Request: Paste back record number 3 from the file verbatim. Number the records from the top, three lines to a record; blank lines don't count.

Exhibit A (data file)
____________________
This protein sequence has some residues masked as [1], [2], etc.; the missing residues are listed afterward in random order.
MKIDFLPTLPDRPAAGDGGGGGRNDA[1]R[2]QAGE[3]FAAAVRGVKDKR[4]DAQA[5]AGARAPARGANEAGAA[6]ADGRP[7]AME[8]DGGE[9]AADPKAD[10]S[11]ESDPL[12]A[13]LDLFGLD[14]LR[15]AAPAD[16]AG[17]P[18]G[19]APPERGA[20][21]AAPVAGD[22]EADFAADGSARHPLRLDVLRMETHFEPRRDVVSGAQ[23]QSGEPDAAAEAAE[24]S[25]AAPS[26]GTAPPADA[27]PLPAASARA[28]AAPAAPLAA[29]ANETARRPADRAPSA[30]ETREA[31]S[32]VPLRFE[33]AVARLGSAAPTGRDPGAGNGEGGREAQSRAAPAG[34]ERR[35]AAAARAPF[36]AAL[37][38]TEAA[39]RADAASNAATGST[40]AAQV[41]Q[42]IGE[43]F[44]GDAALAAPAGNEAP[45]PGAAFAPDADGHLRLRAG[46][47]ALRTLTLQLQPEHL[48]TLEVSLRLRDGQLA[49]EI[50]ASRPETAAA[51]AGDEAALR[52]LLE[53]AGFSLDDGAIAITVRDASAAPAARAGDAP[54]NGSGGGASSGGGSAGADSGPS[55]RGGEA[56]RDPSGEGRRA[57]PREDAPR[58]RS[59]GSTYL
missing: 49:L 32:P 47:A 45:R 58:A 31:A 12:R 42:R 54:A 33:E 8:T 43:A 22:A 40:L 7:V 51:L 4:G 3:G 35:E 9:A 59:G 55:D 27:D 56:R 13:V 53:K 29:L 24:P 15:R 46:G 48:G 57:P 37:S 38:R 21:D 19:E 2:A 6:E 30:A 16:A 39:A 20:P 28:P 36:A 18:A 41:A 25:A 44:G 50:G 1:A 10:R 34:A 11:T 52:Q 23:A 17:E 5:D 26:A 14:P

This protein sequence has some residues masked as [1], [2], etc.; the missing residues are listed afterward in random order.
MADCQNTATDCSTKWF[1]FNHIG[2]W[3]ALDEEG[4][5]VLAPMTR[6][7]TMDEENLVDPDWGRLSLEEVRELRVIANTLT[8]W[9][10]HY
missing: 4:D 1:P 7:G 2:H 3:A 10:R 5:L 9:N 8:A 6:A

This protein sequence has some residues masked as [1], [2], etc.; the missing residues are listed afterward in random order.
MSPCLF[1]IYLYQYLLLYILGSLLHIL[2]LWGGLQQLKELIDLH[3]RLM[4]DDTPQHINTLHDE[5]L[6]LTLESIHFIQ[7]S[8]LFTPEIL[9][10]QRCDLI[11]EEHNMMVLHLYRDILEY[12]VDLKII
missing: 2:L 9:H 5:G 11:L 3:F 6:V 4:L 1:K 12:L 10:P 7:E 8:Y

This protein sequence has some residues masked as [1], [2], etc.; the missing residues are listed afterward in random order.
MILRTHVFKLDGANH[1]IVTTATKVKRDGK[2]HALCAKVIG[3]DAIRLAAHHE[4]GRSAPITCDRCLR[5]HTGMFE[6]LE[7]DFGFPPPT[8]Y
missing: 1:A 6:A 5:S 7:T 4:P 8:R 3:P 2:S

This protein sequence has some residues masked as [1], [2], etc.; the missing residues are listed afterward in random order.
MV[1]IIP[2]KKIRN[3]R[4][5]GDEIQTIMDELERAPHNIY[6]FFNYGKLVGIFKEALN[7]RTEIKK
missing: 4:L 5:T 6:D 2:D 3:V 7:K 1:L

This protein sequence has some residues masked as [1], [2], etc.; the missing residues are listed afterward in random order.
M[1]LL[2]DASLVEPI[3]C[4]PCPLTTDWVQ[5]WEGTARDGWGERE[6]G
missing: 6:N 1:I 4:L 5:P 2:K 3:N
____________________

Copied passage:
This protein sequence has some residues masked as [1], [2], etc.; the missing residues are listed afterward in random order.
MSPCLF[1]IYLYQYLLLYILGSLLHIL[2]LWGGLQQLKELIDLH[3]RLM[4]DDTPQHINTLHDE[5]L[6]LTLESIHFIQ[7]S[8]LFTPEIL[9][10]QRCDLI[11]EEHNMMVLHLYRDILEY[12]VDLKII
missing: 2:L 9:H 5:G 11:L 3:F 6:V 4:L 1:K 12:L 10:P 7:E 8:Y